When she walks on the ramp, she impersonates a mannequin. She is the woman with a thousand expressions. Her journey from being the little geek girl behind her specs and books to Asia’s Next Top Model is entangled with thrilling challenges. Sneha Ghosh began to watch the movie of her life unfold after participating in Fact Miss Teen Contest 2009.
The bigger step in her life was participating in Femina Miss India. As the fashion diva moved forward, she found her place as one of the Top 10 contestants of Asia’s Next Top Model. Read this exclusive conversation with her.
Highlights of this episode
- Journey from Fact Miss Teen India Contest 2009 to Asia’s Next Top Model.
- Transition of Her Fashion Statement.
- Walking in a ramp in – 3° Celsius for Asia’s Next Top Model.
- Enforcing standards at her work station.
Quotes and Takeaways
- Thoughts of jealousy make us crumble. You need to observe people who are better than you to learn how they are better.
- You need to fail once or twice to be able to pull yourself. If you keep winning where is the whole kick in it!
- In college I used to carry a bus conductor bag. Some people applauded it, some others got appalled by it. All I knew I did not like the usual.
“Imperfection is beauty, madness is genius and it’s better to be absolutely ridiculous than absolutely boring.” ― Marilyn Monroe
Your journey began from Fact Miss Teen India Contest 2009 in t2 to contesting for Asia’s Next Top Model. Can you tell us about your journey?
There are certain memories of our childhood which our adult mind holds on to even after many years. In my school life, I always felt very boycotted. Lets say, I was one of the geek girls made fun of. My step towards participating in Fact Miss Teen India Contest 2009 was more to acquire confidence in myself.
The bigger step was when I got permission to participate in Femina Miss India 2013. Later for my dissertation on any sociologically relevant subject I wrote my observation of fashion industry. I wrote on “Being a Mannequin: My Own Story’. It was while writing for this dissertation I realized I had a greater understanding of the fashion industry. When you are walking on the ramp you are absolutely a different person and when you enter the green room your soul enters your body again. It has been a roller coaster ride for myself!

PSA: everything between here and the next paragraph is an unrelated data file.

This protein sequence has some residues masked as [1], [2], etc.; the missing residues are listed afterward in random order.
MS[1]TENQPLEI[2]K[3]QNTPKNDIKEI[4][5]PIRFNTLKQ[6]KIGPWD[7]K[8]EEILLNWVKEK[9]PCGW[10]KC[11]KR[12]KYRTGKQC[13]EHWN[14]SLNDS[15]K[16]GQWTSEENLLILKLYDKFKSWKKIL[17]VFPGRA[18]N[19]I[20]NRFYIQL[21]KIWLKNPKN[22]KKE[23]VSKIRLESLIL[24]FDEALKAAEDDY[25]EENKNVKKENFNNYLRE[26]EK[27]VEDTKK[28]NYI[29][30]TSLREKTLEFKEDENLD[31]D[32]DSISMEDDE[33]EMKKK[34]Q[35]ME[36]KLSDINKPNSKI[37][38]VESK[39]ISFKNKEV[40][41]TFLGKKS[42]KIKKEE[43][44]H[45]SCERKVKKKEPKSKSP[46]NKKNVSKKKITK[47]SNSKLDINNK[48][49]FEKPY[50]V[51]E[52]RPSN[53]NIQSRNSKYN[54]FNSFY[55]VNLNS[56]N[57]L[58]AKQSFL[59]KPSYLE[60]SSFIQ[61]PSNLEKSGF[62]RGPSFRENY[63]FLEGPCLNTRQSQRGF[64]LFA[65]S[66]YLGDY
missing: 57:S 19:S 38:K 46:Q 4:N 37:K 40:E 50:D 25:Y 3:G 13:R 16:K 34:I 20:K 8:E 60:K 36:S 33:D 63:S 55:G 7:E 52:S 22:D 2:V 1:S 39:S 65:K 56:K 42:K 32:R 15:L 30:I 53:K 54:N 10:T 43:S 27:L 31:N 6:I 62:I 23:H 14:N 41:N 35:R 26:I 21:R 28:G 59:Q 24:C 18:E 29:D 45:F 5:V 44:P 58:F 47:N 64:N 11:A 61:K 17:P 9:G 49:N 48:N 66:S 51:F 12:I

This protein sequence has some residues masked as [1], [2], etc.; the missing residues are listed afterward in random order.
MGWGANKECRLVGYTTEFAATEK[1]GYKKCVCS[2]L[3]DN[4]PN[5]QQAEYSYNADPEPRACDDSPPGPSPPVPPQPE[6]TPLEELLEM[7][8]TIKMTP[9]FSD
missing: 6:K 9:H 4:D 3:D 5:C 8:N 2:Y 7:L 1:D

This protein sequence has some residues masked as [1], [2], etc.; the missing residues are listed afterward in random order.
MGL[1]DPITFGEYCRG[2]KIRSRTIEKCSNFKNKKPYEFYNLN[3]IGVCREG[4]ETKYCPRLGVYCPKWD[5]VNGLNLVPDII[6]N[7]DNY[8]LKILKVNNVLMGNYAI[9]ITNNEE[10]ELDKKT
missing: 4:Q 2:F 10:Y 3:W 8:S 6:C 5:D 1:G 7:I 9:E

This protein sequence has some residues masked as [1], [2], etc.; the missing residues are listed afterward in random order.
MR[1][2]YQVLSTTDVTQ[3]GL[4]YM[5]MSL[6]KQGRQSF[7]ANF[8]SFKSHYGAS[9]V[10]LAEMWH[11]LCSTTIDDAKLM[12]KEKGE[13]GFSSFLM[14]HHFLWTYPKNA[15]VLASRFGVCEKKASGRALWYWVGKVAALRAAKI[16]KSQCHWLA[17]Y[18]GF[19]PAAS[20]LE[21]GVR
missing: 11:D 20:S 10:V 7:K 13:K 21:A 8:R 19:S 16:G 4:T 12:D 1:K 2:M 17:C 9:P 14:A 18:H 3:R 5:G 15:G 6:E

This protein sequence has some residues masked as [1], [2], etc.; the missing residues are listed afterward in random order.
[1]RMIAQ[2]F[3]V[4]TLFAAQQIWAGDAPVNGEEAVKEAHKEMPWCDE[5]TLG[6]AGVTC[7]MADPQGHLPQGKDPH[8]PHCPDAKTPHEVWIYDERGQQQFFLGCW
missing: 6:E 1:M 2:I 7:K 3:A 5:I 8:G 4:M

In October, 2013. Asia’s Top Model my profile was found on Facebook. For the audition, contestants needed to go abroad. But I was the only girl who was gave her audition over Skype. That had not seen me upfront. Everything miraculously got done and then it just happened.
For most models, originality is first preceded by a phase of learning and, often, emulating others. How would you describe your own development as an artist and the transition towards your own style?
My garments manipulate my mode and my body language. When I’m shooting I feel like a breathing mannequin. I am a very different person in real life and in reel life. I prefer to have a balance between both my lives.
Fashion came to be very gradually. I was slowly evolving in my fashion statement.
In college I used to carry a bus conductor bag. Some people applauded it, some others got appalled by it. All I knew I did not like the usual. I always inclined towards being peculiar, unique, not something which you’ll find other people carrying. I wear what makes me happy.
What constitutes a good shooting set from your point of view? What are some of the sets that have personally impressed you over the years?
Cooperation, professionalism and communication. I feel that understanding the model as well as communication between the photographer and the model are pivotal for a good shoot. At the beginning of my career, Rusha Bose helped me to build my profile. At present, she is a great photographer based out of Mumbai.
I worked with Swarup Dutta. I’m thankful that he had belief in me which gave me immense confidence to keep working.
Later I also shot for Shantanu Goenka, Sabyasachi, Uttam Ghosh and many more! I worked for Joey Mead King, who was my mentor. At Asia’s Next Top Model I got the opportunity of being mentored by Jimmy Choo as well.